72–75 Weeks: What to Expect From Your Puppy
Five Steps for Making Your Puppy's First Dental Cleaning a Success :: Checking Your Puppy For Benign or Dangerous Lumps :: How to Stop Your Puppy from Licking or Mouthing You :: What to Do If Your Puppy is Sleeping Too Much
Five Steps for Making Your Puppy's First Dental Cleaning a Success
Have you had to turn away when your puppy lavishes you with kisses lately? It could mean it's time for your puppy's first dental cleaning. More than half of dogs have tartar accumulation by one year of age. This is a good time to introduce your puppy to the process and make it a routine thing. Dental cleaning prevents tartar build up, helps ensure healthy gums, reveals loose teeth and any other problems, and improves breath.
Bad breath can be caused by things other than dental decay, such as stomach problems, so look for other signs that your puppy's mouth isn't as clean as it should be. Look for yellowing of the teeth, a dark deposit where the tooth meets the gums, red or swollen gums, broken teeth or white spots on the tongue. It's important to check and care for your puppy's teeth regularly as dental decay can cause other health problems. Taking your puppy to the vet for cleanings on a schedule can help immensely.
Things to Do to Help Your Puppy with the Cleaning
Brush His Teeth - Start slowly, a few teeth at a time until your puppy gets to it. Use a toothpaste for dogs (never a human toothpaste) and occasionally peanut butter as a reward. Brush once a week - it doesn't take long.
Meet the Vet Tech - It is almost always a vet tech who does the cleaning so meet her first and discuss any questions you have.
Stay Calm - Immediately before the cleaning, stay calm and assertive. This will rub off onto your puppy and make him feel secure because you are in control (and you wouldn't do anything bad to him, would you?).
Stay Home - After the cleaning your puppy will be groggy and maybe a bit scared. Stay home with him for at least a few hours and report any unusual behavior such as labored breathing or inability to wake up to your vet immediately.
Continue Meds - Be sure to continue any meds your vet prescribed for the duration stated.
What Happens When Your Puppy Goes in the Back
Your vet checks for any broken, loose or missing teeth.
Your vet checks for any tumors or lesions.
Your puppy's gums are then probed and any bleeding, pockets or white spots are noted.
All tartar and plague are scaled from the teeth.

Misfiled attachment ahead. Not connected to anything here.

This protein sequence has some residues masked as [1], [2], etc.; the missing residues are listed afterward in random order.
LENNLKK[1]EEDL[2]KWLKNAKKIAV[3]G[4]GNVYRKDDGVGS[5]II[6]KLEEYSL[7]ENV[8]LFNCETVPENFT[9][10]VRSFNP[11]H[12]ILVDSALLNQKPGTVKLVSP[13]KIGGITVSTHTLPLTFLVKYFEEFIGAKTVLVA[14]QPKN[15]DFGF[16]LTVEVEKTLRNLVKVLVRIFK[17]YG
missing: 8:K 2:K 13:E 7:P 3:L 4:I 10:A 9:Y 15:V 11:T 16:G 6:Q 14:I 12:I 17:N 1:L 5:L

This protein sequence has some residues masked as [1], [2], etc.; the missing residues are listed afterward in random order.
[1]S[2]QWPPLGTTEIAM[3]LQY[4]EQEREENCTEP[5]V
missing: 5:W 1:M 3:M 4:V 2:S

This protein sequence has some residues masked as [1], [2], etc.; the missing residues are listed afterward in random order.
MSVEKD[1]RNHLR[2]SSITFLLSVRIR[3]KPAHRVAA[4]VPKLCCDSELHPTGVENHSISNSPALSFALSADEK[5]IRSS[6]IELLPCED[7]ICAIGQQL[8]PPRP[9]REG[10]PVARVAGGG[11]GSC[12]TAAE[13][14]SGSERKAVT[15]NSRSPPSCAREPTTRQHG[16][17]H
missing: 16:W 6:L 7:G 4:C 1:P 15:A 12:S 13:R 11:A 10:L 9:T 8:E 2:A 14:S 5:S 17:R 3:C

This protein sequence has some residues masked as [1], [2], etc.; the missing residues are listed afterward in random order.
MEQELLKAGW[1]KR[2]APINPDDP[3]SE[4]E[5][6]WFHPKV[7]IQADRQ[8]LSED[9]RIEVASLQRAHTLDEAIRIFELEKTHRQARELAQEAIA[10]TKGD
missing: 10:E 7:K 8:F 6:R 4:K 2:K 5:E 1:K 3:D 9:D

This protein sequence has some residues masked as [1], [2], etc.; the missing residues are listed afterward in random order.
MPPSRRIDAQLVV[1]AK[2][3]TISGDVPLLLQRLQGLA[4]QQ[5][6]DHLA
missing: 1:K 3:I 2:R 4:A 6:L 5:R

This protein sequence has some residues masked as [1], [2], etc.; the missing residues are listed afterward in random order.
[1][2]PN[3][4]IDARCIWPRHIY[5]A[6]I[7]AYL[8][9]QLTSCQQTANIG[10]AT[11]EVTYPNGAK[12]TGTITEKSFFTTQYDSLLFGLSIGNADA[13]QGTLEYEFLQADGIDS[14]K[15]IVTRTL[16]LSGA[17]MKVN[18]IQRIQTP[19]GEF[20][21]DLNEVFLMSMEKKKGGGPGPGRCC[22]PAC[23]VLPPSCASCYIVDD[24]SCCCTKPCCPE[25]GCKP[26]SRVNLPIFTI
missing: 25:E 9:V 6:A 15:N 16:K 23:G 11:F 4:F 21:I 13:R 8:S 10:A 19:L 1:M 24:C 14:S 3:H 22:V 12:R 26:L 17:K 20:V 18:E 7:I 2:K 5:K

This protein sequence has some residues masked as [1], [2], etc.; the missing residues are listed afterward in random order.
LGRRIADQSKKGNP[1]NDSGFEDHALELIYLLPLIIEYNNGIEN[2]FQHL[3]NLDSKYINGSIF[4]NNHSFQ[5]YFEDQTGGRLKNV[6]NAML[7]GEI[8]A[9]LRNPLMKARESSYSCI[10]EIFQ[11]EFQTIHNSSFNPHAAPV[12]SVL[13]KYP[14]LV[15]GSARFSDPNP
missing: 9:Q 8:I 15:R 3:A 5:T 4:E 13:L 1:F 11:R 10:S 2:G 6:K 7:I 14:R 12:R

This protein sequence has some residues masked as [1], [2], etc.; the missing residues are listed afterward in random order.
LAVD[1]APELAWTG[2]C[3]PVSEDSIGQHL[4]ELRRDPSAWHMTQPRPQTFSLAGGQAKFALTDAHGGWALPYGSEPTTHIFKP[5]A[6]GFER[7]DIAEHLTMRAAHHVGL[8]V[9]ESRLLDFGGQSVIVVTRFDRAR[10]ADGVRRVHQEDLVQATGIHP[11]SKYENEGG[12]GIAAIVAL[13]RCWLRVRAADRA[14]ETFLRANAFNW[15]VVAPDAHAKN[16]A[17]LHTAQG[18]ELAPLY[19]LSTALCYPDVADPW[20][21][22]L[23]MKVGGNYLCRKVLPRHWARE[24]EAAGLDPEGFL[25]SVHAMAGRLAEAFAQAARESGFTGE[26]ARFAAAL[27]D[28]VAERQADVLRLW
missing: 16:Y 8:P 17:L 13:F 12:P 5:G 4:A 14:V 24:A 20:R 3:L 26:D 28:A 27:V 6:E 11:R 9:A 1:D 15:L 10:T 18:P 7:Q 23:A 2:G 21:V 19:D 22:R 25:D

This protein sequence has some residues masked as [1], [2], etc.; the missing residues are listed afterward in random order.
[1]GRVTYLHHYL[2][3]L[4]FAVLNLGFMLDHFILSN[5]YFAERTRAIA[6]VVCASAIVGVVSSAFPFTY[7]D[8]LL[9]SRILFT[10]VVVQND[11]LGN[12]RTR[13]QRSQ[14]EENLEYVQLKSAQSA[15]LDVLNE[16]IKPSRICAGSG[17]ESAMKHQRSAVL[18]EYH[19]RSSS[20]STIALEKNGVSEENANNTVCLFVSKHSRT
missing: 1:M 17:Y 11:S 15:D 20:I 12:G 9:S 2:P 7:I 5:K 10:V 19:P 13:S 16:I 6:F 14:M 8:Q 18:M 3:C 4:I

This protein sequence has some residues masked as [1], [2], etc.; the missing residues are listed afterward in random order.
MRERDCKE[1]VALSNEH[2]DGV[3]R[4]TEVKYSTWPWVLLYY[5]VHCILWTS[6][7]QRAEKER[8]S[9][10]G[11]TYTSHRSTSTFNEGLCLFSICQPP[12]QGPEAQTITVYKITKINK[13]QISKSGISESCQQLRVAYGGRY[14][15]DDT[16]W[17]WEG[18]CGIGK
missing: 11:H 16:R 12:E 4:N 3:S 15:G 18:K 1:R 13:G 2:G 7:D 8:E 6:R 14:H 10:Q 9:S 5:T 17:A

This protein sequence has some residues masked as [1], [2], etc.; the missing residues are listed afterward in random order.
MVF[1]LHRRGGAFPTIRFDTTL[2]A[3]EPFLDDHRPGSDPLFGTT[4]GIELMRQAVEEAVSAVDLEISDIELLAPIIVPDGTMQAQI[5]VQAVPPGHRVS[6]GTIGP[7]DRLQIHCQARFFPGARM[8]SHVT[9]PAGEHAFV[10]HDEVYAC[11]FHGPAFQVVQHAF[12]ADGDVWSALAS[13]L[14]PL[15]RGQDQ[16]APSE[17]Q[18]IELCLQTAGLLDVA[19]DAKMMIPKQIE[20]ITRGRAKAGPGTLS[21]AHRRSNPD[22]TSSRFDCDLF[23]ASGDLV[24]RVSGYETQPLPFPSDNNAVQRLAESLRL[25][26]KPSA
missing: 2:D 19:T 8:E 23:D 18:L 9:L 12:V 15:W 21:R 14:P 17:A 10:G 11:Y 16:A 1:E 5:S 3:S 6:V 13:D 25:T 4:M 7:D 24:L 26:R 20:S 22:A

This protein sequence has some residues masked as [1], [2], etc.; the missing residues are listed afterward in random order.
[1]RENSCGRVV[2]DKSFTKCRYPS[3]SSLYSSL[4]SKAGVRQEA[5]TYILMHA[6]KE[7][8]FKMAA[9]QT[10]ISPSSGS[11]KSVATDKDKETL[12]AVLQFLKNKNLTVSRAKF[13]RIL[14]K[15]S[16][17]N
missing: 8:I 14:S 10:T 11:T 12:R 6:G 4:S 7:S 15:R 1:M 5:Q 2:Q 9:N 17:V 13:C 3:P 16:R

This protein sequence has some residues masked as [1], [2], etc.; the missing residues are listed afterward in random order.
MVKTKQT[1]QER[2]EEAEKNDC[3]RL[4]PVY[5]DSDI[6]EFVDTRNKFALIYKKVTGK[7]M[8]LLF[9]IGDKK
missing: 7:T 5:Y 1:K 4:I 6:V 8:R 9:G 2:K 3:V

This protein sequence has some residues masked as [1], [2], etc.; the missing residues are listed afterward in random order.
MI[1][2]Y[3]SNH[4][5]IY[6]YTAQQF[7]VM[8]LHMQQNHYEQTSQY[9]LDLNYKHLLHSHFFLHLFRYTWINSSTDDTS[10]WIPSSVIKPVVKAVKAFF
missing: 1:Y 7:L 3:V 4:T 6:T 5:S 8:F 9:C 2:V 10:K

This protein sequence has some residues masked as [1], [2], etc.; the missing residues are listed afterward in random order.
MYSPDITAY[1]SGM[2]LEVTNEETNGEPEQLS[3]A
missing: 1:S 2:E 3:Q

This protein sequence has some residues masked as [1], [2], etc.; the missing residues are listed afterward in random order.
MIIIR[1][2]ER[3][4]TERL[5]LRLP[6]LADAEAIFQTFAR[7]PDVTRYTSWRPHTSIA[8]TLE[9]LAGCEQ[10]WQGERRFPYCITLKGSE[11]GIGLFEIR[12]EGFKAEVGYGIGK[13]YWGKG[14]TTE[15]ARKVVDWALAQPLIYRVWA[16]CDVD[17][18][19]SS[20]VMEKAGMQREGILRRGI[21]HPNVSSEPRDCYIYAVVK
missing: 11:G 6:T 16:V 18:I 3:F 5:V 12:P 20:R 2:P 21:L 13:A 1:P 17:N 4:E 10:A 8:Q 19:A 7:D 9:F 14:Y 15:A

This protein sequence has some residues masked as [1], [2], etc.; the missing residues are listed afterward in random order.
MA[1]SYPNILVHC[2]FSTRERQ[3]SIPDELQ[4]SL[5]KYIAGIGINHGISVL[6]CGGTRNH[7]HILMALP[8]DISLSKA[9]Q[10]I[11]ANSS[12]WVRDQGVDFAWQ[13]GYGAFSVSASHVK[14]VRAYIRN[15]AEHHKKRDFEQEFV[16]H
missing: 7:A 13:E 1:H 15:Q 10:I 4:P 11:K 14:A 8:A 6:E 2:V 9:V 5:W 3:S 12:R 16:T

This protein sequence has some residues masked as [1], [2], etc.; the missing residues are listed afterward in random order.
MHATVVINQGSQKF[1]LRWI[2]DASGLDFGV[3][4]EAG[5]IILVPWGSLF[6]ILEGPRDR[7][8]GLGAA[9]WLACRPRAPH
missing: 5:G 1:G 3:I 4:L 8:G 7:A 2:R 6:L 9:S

The teeth are polished.
Your vet performs any necessary procedures such as extractions or root canals.
There are two types of canine dental cleaning - with anesthesia and without anesthesia. Most vets prefer to use anesthesia because they can do a more thorough exam and cleaning. Puppies at this age can usually go under anesthesia safely but blood work will be required first. But if your puppy is sensitive to anesthesia or it worries you too much, there is the anesthesia-free option.
Extractions and such appear not to be as painful for a dog as they are for a human but your puppy will certainly appreciate some extra attention for a few days. And with the modern care available, the old adage that a dog's kiss is cleaner than a human's may be true.
Advice from Other Dog Owners
A Puppy's First Round of Shots
Almost all of my puppies get their first shots between 9 and 10 weeks of age. Prior to that the mother's immunity is still present and the shot does no good, in fact there is some evidence that given too early it will actually interfere with the mother's immunity. Mine get the full series of three shots, usually 9 weeks, 13 weeks, 16 weeks and 20 weeks. Rabies is given usually around 14 weeks, but not at the same time as the other ones are given.
~Evelyn C., owner of Miniature Poodle
When Puppies Should Get Their First Vaccines
First vaccines are usually given between 6 and 8 weeks for Parvo/ Distemper/ Parainfluenza, etc. Hopefully the mom was up to date prior to giving birth, as her immunity should help cover the pups up to this point, but be very careful, as they are very susceptible to Parvo!
Some people think the vaccines they can mail order or buy at farm supply stores are good, but it is not worth it! Take the pups to the vet, the vaccines they use are superior to the others, have been shipped and stored at the right temperature to ensure efficacy, and if the pup were to have an immediate reaction, they can help, as opposed to dying at home before you can get help for it. Doing them at home is just plain dangerous! Plus, the doc will do a physical exam to check them out, and be certain they are healthy with no congenital birth defects.
~Kim K., owner of Rottweiler